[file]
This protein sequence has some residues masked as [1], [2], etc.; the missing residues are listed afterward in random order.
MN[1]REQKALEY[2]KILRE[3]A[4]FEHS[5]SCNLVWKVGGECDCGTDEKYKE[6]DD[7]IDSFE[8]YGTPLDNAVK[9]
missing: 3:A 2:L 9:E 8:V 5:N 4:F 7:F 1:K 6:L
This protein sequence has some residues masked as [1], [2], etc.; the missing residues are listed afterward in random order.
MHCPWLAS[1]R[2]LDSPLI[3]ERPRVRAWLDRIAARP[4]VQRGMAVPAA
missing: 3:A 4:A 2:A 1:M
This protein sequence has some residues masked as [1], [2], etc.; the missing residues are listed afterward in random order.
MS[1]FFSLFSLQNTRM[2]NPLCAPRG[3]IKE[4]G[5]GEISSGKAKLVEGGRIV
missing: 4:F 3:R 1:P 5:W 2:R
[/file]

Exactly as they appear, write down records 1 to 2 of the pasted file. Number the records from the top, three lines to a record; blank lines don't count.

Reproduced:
This protein sequence has some residues masked as [1], [2], etc.; the missing residues are listed afterward in random order.
MN[1]REQKALEY[2]KILRE[3]A[4]FEHS[5]SCNLVWKVGGECDCGTDEKYKE[6]DD[7]IDSFE[8]YGTPLDNAVK[9]
missing: 3:A 2:L 9:E 8:V 5:N 4:F 7:F 1:K 6:L
This protein sequence has some residues masked as [1], [2], etc.; the missing residues are listed afterward in random order.
MHCPWLAS[1]R[2]LDSPLI[3]ERPRVRAWLDRIAARP[4]VQRGMAVPAA
missing: 3:A 4:A 2:A 1:M